29

I have a div element in twitter-bootstrap which will have content that will overflow vertically outside the screen.

I would like the div to take the height of the size of the browser window and let the rest of the content scroll vertically within the window.

I have a sample that is not working @jsFiddle

#content {
    border: 1px solid #000;
    overflow-y:auto;
    height:100%;
}

<div class="container-fluid">
    <div class="row-fluid">
        <div class="span3">Side Bar</div>

        <div class="span9" id="content">
            Content Bar Example Content
        </div>
    </div>
</div>

I am posting this question after reading so questions like SO Questions

EDIT--

Sorry guys I guess I got my question wrong.

What I would like is that my div must fill the rest of the vertical space in the screen.

It would be great if someone can suggest a responsive solution

  • Have you tried something like .div{ height: 100vh; } – Arun Jose May 3 '16 at 11:01
57

Using CSS {height: 100%;} matches the height of the parent. This could be anything, meaning smaller or bigger than the screen. Using {height: 100vh;} matches the height of the viewport.

.container {
    height: 100vh;
    overflow: auto;
}

According to Mozilla's official documents, 1vh is:

Equal to 1% of the height of the viewport's initial containing block.

26

You need to give height for the parent element too! Check out this fiddle.

CSS:

html, body {height: 100%;}

#content, .container-fluid, .span9
{
    border: 1px solid #000;
    overflow-y:auto;
    height:100%;
}​

JavaScript (using jQuery) Way:

$(document).ready(function(){
    $(window).resize(function(){
        $(".fullheight").height($(document).height());
    });
});
  • Is there a reason to use js here? Does this css have problems with some browsers/devices? – Gherman Oct 23 '14 at 8:39
  • @German Please check the answer with more votes. It has only JS Solution, while mine concentrates on both JS and CSS. – Praveen Kumar Purushothaman Oct 23 '14 at 10:33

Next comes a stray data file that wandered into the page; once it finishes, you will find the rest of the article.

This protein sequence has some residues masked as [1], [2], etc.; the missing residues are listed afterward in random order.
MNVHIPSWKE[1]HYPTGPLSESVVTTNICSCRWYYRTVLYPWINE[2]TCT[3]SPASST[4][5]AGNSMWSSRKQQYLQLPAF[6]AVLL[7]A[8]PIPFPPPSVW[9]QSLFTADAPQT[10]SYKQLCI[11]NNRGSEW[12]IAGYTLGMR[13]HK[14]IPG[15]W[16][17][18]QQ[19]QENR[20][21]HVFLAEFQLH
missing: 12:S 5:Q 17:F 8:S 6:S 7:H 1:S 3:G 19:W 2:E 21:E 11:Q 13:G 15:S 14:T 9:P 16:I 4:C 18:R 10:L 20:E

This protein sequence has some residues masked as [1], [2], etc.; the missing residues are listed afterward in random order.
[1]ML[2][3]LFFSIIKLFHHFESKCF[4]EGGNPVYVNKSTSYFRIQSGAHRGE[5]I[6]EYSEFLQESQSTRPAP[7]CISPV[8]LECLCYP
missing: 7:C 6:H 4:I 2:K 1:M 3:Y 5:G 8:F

• That's not what I'm asking. I'm asking why can't I use only css. Does it have drawbacks I don't notice? – Gherman Oct 23 '14 at 11:49
  • 1
    A simple "No, you don't have to use JS. Yes, you can use just CSS." would have answered German's question. – user5398447 Feb 1 '17 at 15:07
  • It's jquery way of doing, not pure Javascript! – adi Aug 15 '18 at 10:17
13

try this

$(document).ready(function(){
    $('#content').height($(window).height());
});
  • 9
    -1 for a JS-only solution. JS can be a nice fallback solution for layout, but as the primary layout mechanism— I just can't agree with that. – Slipp D. Thompson Oct 11 '14 at 21:55
  • Also won't work If the window size or orientation changes. – Chris Gunawardena Nov 29 '16 at 10:01
  • recommended to use min-height – Shiva Dec 7 '16 at 13:22
1

use

 $(document).height()
property and set to the div from script and set

  overflow=auto 

for scrolling

0

This worked for me JsFiddle

Html

..bootstrap
<div class="row">
  <div class="col-4 window-full" style="background-color:green">
    First Col
  </div>
  <div class="col-8">
    Column-8
  </div>
</div>

css

.row {
   background: #f8f9fa;
   margin-top: 20px;
}

 .col {
   border: solid 1px #6c757d;
   padding: 10px;
}

JavaScript

var elements = document.getElementsByClassName('window-full');
var windowheight = window.innerHeight + "px";

fullheight(elements);
function fullheight(elements) {
    for(let el in elements){
        if(elements.hasOwnProperty(el)){
            elements[el].style.height = windowheight;
        }
    }
}

window.onresize = function(event){
     fullheight(elements);
}

Checkout JsFiddle link JsFiddle

Your Answer

By clicking “Post Your Answer”, you agree to our terms of service, privacy policy and cookie policy

Not the answer you're looking for? Browse other questions tagged or ask your own question.